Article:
Cost of fruits, vegetables expected to rise further post-cyclone

Wed, Mar 1

The soaring cost of fruit and vegetables is expected to rise further as the impact of Cyclone Gabrielle becomes clearer.

Leafy greens, packaged salads and kumara are among the produce shortages seen on supermarket shelves.

Now, supermarket giant Countdown is looking at importing more fresh produce to make up for the shortages, including looking overseas for the likes of fresh raspberries.

"Just be aware that there are some significant impacts to our customers. We are doing everything in our power to get product to them," Countdown's Pieter de Wet told 1News.

De Wet said Countdown is now working with the Government "to see what potential import opportunities there are so we can still try and get product to our consumers".

It comes as Prime Minister Chris Hipkins today visited Hawke's Bay, which was severely impacted by the cyclone.

The region produces most of the country's apples, pears and squashes. It's unknown how many have been damaged.

"Obviously, there's clearly quite a lot that is completely written off. Some are still being assessed as to whether they can be harvested and of course, it may be more expensive to harvest what's left," Hipkins said.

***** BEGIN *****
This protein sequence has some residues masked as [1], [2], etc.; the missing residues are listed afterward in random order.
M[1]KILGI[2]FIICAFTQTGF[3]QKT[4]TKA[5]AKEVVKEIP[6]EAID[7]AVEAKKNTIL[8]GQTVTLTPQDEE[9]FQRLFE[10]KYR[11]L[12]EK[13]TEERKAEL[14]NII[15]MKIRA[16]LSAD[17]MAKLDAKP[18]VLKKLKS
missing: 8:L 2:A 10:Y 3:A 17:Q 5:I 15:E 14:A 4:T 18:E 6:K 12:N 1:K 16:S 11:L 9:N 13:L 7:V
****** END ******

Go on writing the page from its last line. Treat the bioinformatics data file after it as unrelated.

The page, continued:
Meanwhile, Gisborne horticulture business LeaderBrand is up and running again after the region was left without power and water during the floods.

"We've had products washed away, we've had products that we haven't been able to harvest because they're in too poor condition," LeaderBrand's Richard Burke said.

Water continues to be a challenge, too, with the company having to truck in their own supply.

"We'll be a long way off 100% for a while," he said.

An apple tree destroyed by Cyclone Gabrielle.

"People will be going, 'Oh, what's the impact on things like broccoli and lettuce and those things?' My message is it will come and go."

The price of fruits and vegetables is already sky high, having risen 16% in the year to January and further increases are likely.

"I think there will be a short-term negative impact where we will see prices rise," de Wet said.

Westpac agricultural economist Nathan Penny said there will be fewer produce available "as we would normally see, and that's going to lead to higher prices".

Hipkins said he felt for the growers who "put their heart and soul into their annual growing".

"To have this happen when this happened, how it happened, and see the effect it's had on them, that's something I think all New Zealanders should acknowledge," he said.

Increased transport costs and the ongoing impact of Auckland's floods have also had an impact.

Vegetable prices may rebound in the middle of this year but for some industries it's expected to take much longer.

Penny said while the impact on vegetables is expected to be "relatively short-tern", fruits such as apples may be harder to come by.

"Unfortunately for apples, there have been some trees that have been damaged and maybe even destroyed, so that means they need to be replanted and apple trees can take up to five or six years to be fully productive."


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